Andrew Cull

It's Time to Install Arch Linux

Posted November 22, 2016

If you’ve come to this post through a internet search, you’re wondering if you should install Arch Linux. You might as well stop now and head over to https://www.archlinux.org/ and do it. That itch won’t go away.

After reading the wiki to solve my Fedora challenges, I finally decided to wipe my laptop, remove my Windows 10 safety net and jump in with both feet.

I don’t really consider myself a developer or programmer. I do like privacy and knowing what’s on my system. The idea of progressively adding only the things I wanted and deeply understanding how my linux system worked was my primary motivation. The Arch community and access to the wiki made me feel a lot better about it.

If you’re like me, you stressed out about it for awhile and read through the various posts online about how scary it was, or how great it is.

Here’s my experience after five weeks:

  1. I haven’t had a single freeze or crash.
  2. Pacman, the package manager, is amazing. DNF and apt-get are great. I’m really comfortable with apt-get after years of managing Ubuntu servers but I’m sold on Pacman with a bit of Yaourt (the unofficial package manager for Arch) for some fixes.
  3. I run KDE and i3wm depending on my mood. i3 is very efficient and keeps me focused. When I’m tired or my kids want to play a game, KDE Plasma is a beautiful desktop enviroment.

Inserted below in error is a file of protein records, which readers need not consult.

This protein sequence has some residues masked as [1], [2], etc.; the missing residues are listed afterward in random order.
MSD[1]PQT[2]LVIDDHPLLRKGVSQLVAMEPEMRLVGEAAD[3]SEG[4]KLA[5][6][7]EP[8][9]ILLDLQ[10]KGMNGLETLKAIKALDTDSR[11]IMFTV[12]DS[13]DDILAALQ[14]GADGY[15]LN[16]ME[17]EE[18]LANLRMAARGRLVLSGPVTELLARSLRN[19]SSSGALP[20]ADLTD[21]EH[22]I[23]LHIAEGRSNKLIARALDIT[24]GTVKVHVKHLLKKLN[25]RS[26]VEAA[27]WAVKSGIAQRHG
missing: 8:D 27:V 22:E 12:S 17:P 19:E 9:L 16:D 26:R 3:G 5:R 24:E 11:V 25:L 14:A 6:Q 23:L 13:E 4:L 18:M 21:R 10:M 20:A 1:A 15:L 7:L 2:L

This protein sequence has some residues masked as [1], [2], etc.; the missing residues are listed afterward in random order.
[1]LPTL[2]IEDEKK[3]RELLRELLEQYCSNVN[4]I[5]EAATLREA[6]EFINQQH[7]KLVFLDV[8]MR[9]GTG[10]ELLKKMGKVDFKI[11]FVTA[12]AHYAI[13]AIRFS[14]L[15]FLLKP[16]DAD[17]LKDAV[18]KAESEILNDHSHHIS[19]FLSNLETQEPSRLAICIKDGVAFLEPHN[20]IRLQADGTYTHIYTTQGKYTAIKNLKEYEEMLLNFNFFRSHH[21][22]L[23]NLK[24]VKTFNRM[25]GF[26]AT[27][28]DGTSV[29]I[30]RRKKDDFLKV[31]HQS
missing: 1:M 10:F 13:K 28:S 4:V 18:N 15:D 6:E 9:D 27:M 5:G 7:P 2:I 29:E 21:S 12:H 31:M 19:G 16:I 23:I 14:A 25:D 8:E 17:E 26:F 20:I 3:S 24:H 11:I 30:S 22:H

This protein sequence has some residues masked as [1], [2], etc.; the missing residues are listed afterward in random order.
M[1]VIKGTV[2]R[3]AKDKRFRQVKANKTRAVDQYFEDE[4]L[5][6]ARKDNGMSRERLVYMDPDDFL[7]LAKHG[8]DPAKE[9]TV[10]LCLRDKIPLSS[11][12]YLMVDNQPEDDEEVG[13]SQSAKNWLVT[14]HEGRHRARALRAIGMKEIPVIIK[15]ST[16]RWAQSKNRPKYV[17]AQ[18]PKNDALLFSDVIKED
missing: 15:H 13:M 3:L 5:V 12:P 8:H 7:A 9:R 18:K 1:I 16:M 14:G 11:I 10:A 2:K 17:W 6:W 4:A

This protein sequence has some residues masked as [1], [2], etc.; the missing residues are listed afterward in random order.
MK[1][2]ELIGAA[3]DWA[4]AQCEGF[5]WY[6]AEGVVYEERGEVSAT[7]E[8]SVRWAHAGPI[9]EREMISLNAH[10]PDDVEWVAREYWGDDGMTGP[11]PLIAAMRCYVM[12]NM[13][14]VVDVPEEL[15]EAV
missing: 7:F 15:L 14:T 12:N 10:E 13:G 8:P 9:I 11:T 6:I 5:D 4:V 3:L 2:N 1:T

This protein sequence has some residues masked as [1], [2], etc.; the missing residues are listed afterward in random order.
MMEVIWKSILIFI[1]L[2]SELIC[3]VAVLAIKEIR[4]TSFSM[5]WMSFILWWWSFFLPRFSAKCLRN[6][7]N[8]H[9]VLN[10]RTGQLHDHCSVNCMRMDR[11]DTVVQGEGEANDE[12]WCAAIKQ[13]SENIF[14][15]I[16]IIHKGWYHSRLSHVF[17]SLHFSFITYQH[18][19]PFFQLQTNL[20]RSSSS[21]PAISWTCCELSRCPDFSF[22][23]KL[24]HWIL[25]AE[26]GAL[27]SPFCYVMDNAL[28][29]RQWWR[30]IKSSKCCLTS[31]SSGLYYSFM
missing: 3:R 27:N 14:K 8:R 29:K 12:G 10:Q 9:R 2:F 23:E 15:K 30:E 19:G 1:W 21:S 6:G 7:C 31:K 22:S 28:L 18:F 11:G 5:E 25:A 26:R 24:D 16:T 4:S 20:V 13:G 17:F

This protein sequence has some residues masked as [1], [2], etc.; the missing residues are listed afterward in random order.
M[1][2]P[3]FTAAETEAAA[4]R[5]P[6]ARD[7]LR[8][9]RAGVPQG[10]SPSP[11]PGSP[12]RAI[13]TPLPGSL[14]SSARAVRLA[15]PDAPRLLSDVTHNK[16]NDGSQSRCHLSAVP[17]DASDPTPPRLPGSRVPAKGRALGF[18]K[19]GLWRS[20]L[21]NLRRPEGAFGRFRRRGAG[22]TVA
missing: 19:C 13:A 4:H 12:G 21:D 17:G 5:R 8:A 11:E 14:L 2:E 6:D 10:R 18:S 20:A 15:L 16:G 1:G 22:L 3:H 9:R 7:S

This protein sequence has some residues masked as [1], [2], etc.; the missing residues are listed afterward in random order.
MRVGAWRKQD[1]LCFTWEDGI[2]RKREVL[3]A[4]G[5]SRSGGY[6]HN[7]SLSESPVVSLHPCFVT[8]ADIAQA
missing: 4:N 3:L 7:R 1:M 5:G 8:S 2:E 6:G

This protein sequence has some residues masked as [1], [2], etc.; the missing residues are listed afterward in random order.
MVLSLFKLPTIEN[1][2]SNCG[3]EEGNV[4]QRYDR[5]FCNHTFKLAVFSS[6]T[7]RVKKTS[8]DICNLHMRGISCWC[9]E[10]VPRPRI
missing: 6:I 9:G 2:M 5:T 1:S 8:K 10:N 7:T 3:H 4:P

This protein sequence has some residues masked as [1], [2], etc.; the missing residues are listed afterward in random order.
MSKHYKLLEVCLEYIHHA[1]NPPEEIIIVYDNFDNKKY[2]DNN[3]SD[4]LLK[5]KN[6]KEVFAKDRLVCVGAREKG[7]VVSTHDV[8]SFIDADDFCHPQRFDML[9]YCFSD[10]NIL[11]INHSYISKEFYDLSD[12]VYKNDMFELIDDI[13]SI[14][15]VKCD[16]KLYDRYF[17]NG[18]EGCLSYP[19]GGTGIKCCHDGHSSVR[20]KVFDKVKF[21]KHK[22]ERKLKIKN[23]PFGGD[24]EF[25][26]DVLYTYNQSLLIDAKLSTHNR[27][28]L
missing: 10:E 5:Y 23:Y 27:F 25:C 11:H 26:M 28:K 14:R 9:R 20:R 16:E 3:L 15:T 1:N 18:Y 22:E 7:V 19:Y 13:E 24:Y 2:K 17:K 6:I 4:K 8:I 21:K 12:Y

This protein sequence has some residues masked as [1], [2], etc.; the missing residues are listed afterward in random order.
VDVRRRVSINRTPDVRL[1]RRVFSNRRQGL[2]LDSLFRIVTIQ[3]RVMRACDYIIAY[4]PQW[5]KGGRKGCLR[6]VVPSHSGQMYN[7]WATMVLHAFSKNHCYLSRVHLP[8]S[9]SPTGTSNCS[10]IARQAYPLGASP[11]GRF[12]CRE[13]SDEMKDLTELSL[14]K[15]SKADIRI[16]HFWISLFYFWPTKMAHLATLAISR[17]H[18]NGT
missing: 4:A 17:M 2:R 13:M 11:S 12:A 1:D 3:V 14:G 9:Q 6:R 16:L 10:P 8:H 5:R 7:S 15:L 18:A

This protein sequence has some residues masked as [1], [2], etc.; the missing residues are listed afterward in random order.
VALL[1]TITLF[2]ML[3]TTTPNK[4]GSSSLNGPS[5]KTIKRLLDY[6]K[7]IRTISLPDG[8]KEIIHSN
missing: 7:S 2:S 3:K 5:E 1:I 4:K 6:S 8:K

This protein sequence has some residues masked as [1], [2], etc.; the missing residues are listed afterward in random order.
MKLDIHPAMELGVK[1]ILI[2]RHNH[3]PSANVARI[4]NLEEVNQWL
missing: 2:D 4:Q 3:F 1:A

4. I’ve had a couple issues with my broadcom wireless card and setting up a dual-screen system. In both cases I understood how to quickly how to fix them perfectly.

I’m not a linux expert by any means. The install guide and a few blog articles helped me setup an ecypted system that works perfectly. It took 4-6 hours which I attribute to being green / out-of-date with setting up a system. During that time however I learned more about how an operating system works and how to build one than any other distribution before.

While Arch isn’t appropropriate for an enterprise deployment to non-developers, it’s been rock solid and extremely resource light. Coming from a decade of OSX, I haven’t looked back. If you’re on the fence, make a pot of coffee and jump in.


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When I was in the sixth grade I started programming and building websites. In 1990, that involved Textpad on Windows 3.1, which was an upgrade from theCommodore 64 and Apple IIe I started with. After...


author Andrew CullI live in Seattle, WA and run Agema. This is my personal blog about everything else.